When installing Putty, also install Putty Key Generator, as this software is needed to import the OpenSSH SSH-2 private key and save it as a private key, so Putty can use this newly created connection file for the connection.
- Open Putty Gen and Select „File -> Open“. When selecting your Key, you will see the following notice:
- I strongly advise you to add a key phrase here to enhance security. After that select „Save Private Key“
- In the next step, we will save the connection to Putty. First, open Putty and open Data under the Connection settings. Add „ubuntu“ as a user name here (only valid, when you have choosen Ubuntu as your template for the machine creation).
- In the SSH – Auth settings, load your private key file
- Now switch to the session settings and enter add your public IP address and save the session for later use.
- Choose “open” and accept the following security alert:
- In the following screen, enter your passphrase and press Enter. You are now connected to your virtual Ubuntu server running on Amazons EC2 service.
After the installation and first login to our newly created server it is the time to get Docker running. First, we update the sources, followed by installing the docker.io package.
ubuntu@ip-172-31-18-33:~$ sudo apt-get update Ign http://eu-west-1.ec2.archive.ubuntu.com trusty InRelease Ign http://eu-west-1.ec2.archive.ubuntu.com trusty-updates InRelease Get:1 http://eu-west-1.ec2.archive.ubuntu.com trusty Release.gpg[933 B] Get:2 http://eu-west-1.ec2.archive.ubuntu.com trusty-updates Release.gpg [933 B] Get:3 http://eu-west-1.ec2.archive.ubuntu.com trusty Release [58.5 kB] Get:4 http://eu-west-1.ec2.archive.ubuntu.com trusty-updates Release [58.5 kB] Ign http://security.ubuntu.com trusty-security InRelease Get:5 http://eu-west-1.ec2.archive.ubuntu.com trusty/main Sources [1,064 kB] Get:6 http://security.ubuntu.com trusty-security Release.gpg [933 B] Get:7 http://eu-west-1.ec2.archive.ubuntu.com trusty/universe Sources [6,399 kB] Get:8 http://security.ubuntu.com trusty-security Release [58.5 kB] Get:9 http://security.ubuntu.com trusty-security/main Sources [20.6 kB] Get:10 http://eu-west-1.ec2.archive.ubuntu.com trusty/main amd64 Packages [1,350 kB] Get:11 http://security.ubuntu.com trusty-security/universe Sources [4,727 B] Get:12 http://security.ubuntu.com trusty-security/main amd64 Packages [61.3 kB] Get:13 http://eu-west-1.ec2.archive.ubuntu.com trusty/universe amd64 Packages [5,859 kB] Get:14 http://security.ubuntu.com trusty-security/universe amd64 Packages [21.5 kB] Get:15 http://security.ubuntu.com trusty-security/main Translation-en [29.9 kB] Get:16 http://security.ubuntu.com trusty-security/universe Translation-en [11.3 kB]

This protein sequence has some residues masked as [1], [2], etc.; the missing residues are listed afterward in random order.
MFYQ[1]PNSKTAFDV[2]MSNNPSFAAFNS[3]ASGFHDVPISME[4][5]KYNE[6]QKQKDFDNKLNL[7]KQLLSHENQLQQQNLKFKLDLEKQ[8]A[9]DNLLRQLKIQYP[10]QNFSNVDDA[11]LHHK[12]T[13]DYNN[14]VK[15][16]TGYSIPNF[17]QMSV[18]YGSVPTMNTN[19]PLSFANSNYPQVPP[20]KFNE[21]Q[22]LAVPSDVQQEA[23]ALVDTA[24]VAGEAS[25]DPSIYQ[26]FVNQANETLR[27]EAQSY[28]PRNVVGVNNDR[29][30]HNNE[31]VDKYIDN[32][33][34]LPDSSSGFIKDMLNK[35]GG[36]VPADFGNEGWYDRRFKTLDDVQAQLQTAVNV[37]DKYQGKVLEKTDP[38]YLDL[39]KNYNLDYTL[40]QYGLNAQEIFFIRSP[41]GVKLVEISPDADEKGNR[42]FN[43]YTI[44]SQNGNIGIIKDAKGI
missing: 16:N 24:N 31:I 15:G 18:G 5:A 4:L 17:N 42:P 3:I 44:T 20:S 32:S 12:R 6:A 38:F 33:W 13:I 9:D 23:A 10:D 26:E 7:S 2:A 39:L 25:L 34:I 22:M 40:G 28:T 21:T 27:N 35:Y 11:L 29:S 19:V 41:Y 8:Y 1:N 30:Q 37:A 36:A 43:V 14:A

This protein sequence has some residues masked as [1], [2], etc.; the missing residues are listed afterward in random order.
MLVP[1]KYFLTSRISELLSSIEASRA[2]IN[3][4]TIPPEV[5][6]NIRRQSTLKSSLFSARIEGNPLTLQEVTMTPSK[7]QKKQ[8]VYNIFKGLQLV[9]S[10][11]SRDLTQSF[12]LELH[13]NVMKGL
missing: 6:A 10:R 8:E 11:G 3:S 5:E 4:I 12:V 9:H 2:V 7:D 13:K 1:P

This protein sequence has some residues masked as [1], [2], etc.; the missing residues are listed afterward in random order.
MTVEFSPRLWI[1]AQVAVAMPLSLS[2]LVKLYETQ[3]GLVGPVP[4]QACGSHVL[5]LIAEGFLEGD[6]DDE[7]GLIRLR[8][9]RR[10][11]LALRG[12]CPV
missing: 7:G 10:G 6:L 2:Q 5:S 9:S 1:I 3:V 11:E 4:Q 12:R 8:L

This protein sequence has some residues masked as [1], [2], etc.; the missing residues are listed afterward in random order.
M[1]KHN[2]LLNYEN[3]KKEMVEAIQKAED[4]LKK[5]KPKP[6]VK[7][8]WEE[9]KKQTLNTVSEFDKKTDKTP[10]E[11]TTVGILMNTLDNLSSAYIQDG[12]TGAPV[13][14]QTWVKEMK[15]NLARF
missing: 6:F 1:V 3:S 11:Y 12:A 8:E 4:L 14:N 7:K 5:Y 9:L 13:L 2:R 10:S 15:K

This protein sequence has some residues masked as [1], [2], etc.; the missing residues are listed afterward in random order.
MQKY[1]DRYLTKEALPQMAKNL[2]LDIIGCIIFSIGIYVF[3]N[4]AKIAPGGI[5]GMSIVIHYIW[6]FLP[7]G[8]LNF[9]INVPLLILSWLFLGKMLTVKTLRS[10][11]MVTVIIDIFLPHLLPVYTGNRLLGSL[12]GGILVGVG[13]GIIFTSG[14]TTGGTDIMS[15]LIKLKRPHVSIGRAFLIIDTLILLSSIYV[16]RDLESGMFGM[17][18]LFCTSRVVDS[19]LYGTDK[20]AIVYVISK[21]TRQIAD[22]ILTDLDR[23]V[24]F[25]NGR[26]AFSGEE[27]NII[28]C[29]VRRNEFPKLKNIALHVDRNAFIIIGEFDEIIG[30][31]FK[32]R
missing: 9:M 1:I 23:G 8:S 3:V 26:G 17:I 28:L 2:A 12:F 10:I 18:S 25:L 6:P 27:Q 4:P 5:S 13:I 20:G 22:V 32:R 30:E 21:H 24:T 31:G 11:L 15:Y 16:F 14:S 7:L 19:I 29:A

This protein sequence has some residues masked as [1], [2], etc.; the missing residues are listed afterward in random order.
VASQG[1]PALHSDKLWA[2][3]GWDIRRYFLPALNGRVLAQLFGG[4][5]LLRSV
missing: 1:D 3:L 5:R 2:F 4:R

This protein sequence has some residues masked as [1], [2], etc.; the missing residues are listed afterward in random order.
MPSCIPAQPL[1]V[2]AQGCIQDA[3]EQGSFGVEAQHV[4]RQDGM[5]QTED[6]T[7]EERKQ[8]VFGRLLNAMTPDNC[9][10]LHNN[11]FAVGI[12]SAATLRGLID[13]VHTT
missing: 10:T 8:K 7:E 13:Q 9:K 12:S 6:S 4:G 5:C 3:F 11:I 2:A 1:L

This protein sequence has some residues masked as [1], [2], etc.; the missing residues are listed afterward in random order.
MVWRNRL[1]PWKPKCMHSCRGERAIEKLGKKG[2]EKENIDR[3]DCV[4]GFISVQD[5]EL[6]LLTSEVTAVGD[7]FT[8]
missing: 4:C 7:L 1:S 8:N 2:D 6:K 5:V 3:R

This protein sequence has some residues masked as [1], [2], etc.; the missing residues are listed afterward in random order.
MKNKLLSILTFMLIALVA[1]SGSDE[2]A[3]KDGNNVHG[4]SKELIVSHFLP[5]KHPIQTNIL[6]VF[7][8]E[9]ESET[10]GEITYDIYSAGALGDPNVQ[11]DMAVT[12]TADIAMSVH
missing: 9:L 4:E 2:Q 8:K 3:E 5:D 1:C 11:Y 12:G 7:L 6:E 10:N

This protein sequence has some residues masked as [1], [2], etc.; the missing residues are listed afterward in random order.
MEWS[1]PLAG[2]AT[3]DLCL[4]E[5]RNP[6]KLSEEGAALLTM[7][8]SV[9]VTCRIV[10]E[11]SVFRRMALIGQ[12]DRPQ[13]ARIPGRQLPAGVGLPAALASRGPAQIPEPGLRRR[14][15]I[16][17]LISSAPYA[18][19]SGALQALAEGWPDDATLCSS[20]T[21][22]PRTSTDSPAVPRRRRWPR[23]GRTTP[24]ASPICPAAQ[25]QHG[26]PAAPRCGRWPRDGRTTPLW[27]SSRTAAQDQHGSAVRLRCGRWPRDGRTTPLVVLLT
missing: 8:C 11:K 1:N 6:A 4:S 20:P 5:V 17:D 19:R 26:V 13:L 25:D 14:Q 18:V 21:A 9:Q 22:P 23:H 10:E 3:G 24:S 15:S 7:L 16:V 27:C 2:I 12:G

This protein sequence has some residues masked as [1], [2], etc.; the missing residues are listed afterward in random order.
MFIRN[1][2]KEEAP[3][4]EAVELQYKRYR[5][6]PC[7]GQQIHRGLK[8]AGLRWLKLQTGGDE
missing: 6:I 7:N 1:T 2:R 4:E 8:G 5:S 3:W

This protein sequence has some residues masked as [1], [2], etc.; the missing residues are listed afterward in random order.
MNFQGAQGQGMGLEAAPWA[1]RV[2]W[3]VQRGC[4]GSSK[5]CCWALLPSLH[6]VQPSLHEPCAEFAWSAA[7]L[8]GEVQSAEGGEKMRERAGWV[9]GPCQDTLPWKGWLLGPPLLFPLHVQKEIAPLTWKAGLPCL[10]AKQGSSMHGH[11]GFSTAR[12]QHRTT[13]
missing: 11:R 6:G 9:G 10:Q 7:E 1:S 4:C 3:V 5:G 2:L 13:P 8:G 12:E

Running this command will additionaly load some other packages that are needed to get Docker running:
ubuntu@ip-172-31-18-33:~$ sudo apt-get install docker.io Reading package lists... Done Building dependency tree Reading state information... Done The following extra packages will be installed: aufs-tools cgroup-lite git git-man liberror-perl Suggested packages: btrfs-tools debootstrap lxc rinse git-daemon-run git-daemon-sysvinit git-doc git-el git-email git-gui gitk gitweb git-arch git-bzr git-cvs git-mediawiki git-svn The following NEW packages will be installed: aufs-tools cgroup-lite docker.io git git-man liberror-perl 0 upgraded, 6 newly installed, 0 to remove and 63 not upgraded. Need to get 7,096 kB of archives. After this operation, 44.2 MB of additional disk space will be used. Do you want to continue? [Y/n] Y
Setting an symbolic link from docker.io to the docker executable
ubuntu@ip-172-31-18-33:~$ sudo ln -sf /usr/bin/docker.io /usr/local/bin/docker
After that, we will just add the docker binary to the bash completion, so we can „tab“ through the possible parameters when typing the docker command on command line:
ubuntu@ip-172-31-18-33:~$ sudo sed -i '$acomplete -F _docker docker' /etc/bash_completion.d/docker.io
The next and last step will run /bin/bash terminal inside of a standard Ubuntu image. As the image wasn´t downloaded so far, it will be pulled from the repository. When this process is finished, we will directly connect to the newly created docker instance as root. To leave the instance later on, just type „exit“ on the command line and you will be back to your host system.
ubuntu@ip-172-31-18-33:~$ sudo docker run -i -t ubuntu /bin/bash Unable to find image 'ubuntu' locally Pulling repository ubuntu […] root@ffed5fefcca3:/#
Example of setting up a simple nginx container